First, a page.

Eyedress goes for gothic grandeur on “Last Time I’m Falling in Love”

Photo credit: Razy Faouri

A song title like “Last Time I’m Falling in Love” could go a number of different ways, but it’s the finality of the words “Last Time” that drive the dark atmosphere of this particular tune, the latest single from Eyedress’ upcoming LP Let’s Skip to the Wedding, out August 7 on Lex Records.

Eyedress is the solo project of Idris Vicuña, who left his native Philippines at age 6 for a stint in the States (Phoenix, Az.; San Clemente, Calif.) where he picked up a penchant for punk that he brought back with him when he moved to Manila at 15 and formed the noise-pop band Bee Eyes. His Bee Eyes bandmate, Julius Valledor, taught Vicuña how to make loops and samples. Idris’ first recordings as Eyedress (get it?) were released in 2012, followed by a string of LPs, EPs, and singles, several released by mega-indie label XL Recordings. After signing to London-based Lex Records, Vicuña released the impeccably titled Manila Ice in 2017 and the largely autobiographical Sensitive G in 2018. Following the latter release, Vicuña relocated to L.A., and his new album marks his first made entirely Stateside.

The ingredients of an Eyedress song are simple enough: brittle electronic drums, icy synths, nimbly picked bass and guitar, and (often, though not always) whispered vocals, all drenched in reverb. The five tracks previewed so far from Let’s Skip to the Wedding (it sports a healthy 19 total) are pleasantly somber mood pieces, sounding equal parts artificial and authentic. Vicuña’s punk rock influences bubble forth in interesting ways: the DIY album art, for one, and the efficient, sub-three-minute runtimes, but also in the way a melody reminds ever-so-slightly of the Buzzcocks, the way the guitars will play pretty then unexpectedly jut out at Gang of Four-ian angles, the way the spare instrumentation evokes the cold simplicity of the Cure’s early post-punk albums like Seventeen Seconds and Faith.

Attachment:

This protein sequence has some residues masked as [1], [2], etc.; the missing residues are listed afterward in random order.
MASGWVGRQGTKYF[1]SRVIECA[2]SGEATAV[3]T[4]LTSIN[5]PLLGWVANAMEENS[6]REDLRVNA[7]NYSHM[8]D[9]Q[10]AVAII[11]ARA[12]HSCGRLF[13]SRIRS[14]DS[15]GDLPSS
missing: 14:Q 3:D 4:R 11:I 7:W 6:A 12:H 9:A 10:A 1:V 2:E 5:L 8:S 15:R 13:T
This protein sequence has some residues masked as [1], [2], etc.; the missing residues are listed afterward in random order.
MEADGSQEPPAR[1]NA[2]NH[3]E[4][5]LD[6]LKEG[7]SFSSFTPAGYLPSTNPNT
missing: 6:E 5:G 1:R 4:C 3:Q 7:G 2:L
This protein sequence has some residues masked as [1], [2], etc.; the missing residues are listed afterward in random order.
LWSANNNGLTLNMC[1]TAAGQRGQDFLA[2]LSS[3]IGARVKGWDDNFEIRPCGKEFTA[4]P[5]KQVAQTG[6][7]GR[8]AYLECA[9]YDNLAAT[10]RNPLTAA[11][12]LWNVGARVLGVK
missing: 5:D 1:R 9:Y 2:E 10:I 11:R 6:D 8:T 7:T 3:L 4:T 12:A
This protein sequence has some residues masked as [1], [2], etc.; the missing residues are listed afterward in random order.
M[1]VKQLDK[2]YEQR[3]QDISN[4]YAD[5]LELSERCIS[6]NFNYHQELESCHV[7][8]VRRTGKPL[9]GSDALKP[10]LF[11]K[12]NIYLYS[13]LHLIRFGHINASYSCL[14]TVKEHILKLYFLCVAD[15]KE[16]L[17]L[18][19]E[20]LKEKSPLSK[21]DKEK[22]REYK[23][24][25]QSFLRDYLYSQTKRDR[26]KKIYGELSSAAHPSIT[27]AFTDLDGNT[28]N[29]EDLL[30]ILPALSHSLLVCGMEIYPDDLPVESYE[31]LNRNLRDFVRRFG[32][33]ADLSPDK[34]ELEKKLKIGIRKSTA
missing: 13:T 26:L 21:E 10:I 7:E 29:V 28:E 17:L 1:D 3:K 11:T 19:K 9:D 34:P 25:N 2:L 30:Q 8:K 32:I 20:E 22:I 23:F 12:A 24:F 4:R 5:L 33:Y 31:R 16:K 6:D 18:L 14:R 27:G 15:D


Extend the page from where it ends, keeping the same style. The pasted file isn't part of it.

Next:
“Last Time I’m Falling in Love” features a pair of looping minor key guitar lines and droned vocals dripping with reverb, leaning into a darker sound sure to appeal to fans of Diiv. Check out the Bobby Astro-directed video below; though the repeated line “I’m running from the cops” inspires Astro to show just that, the plot quickly evolves into far more than a simple chase scene, with surrealistic dream logic suitable for a musical style that keeps the listener at arm’s length yet invites you to come closer. | Jason Green

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